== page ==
Yoga Improves Mood and Manages Behavior in Prison

Years ago, while teaching weekly yoga classes at the Juvenile Detention Center in Tucson, there seemed to be so much mood improvement that we conducted a study that was published in an early International Association of Yoga Therapists publication. Now, a large trial in the United Kingdom has shown that yoga can improve mood and mental wellbeing among prisoners, including those in juvenile detention, and may also have an effect on impulsive behavior.

The Oxford University researchers found that after a ten-week yoga course, prisoners reported improved mood, reduced stress and were better at a task related to behavior control than those who continued in their normal prison routine.

‘We found that the group that did the yoga course showed an improvement in positive mood, a decrease in stress and greater accuracy in a computer test of impulsivity and attention,’ say Dr Amy Bilderbeck and Dr Miguel Farias, who led the study. Dr Bilderbeck adds: ‘Offering yoga sessions in prisons is cheap, much cheaper than other mental health interventions. If yoga has any effect on addressing mental health problems in prisons, it could save significant amounts of public money.’

The researchers were supported in the running of the trial by the Prison Phoenix Trust, an Oxford-based charity that offers yoga classes in prisons. They approached the Oxford University psychologists about conducting such a study to assess the benefits, though the study was designed, analyzed and published independently of the Trust.

The Oxford University researchers, along with colleagues from King’s College London, the University of Surrey and Radboud University Nijmegen in the Netherlands, report their findings in the Journal of Psychiatric Research.

Prisons see rates of mental health problems that are many times higher than the general population, and high levels are often recorded of personal distress, aggression, antisocial behavior and drug and alcohol abuse among prisoners.

Inmates of a range of ages were recruited from five category B and C prisons, a women’s prison and a young offender institution, all in the West Midlands, and were randomly assigned to either a course of ten weekly yoga sessions of 90 minutes run by the Prison Phoenix Trust, or to a control group. In sessions with the researchers before and after the yoga course, all the prisoners completed standard psychology questionnaires measuring mood, stress, impulsivity and mental wellbeing. A computer test to measure attention and the participant’s ability to control his or her responses to an on-screen cue was also used after the yoga course.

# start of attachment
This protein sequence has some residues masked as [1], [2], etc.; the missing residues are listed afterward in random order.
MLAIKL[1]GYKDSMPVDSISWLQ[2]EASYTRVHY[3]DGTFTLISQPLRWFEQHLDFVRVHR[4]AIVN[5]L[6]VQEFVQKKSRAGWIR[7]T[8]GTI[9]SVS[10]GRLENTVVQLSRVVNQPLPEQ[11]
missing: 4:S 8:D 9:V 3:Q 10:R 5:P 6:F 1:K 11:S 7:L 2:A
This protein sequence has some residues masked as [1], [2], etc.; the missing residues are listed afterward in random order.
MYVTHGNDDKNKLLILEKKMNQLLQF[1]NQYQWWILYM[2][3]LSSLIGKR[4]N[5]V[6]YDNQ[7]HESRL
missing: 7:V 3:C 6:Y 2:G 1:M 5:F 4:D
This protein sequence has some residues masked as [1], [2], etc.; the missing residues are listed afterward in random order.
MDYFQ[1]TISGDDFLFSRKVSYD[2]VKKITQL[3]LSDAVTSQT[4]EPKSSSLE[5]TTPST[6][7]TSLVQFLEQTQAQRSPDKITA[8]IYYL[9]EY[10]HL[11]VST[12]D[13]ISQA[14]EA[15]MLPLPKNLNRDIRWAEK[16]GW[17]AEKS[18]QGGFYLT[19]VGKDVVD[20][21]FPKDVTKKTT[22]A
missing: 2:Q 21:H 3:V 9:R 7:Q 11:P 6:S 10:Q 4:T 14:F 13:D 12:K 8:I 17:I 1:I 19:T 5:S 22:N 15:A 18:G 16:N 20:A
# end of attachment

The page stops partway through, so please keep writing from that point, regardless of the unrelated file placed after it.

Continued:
If yoga is associated with improving behavior control, as suggested by the results of the computer test, there may be implications for managing aggression, antisocial or problem behavior in prisons and on return to society, the researchers note – though this is not measured in this initial study.

Dr Bilderbeck, who practices yoga herself, cautions: ‘We’re not saying that organizing a weekly yoga session in a prison is going to suddenly turn prisons into calm and serene places, stop all aggression and reduce re-offending rates. We’re not saying that yoga will replace standard treatment of mental health conditions in prison. But what we do see are indications that this relatively cheap, simple option might have multiple benefits for prisoners’ wellbeing and possibly aid in managing the burden of mental health problems in prisons.’

Sam Settle, director of the Prison Phoenix Trust, says: ‘Almost half of adult prisoners return to prison within a year, having created more victims of crime, so finding ways to offset the damaging effects of prison life is essential for us as a society. This research confirms what prisoners have been consistently telling the Prison Phoenix Trust for 25 years: yoga and meditation help them feel better, make better decisions and develop the capacity to think before acting – all essential in leading positive, crime-free lives once back in the community.’ To read the article in full please click here.

 

Yoga for Depression coverTo learn more about yoga to manage your mood, purchase a copy of my book Yoga for Depression: A Compassionate Guide to Relieve Suffering Through Yoga.

To find a LifeForce Yoga Practitioner in your area please click here.

About the Author

Amy Weintraub

Amy Weintraub E-RYT 500, MFA, YACEP, C-IAYT, founded the LifeForce Yoga® Healing Institute, which trains yoga and health professionals internationally, and is the author of Yoga for Depression and Yoga Skills for Therapists. The LifeForce Yoga protocol is used by health care providers worldwide. She is involved in ongoing research on the effects of yoga on mood.

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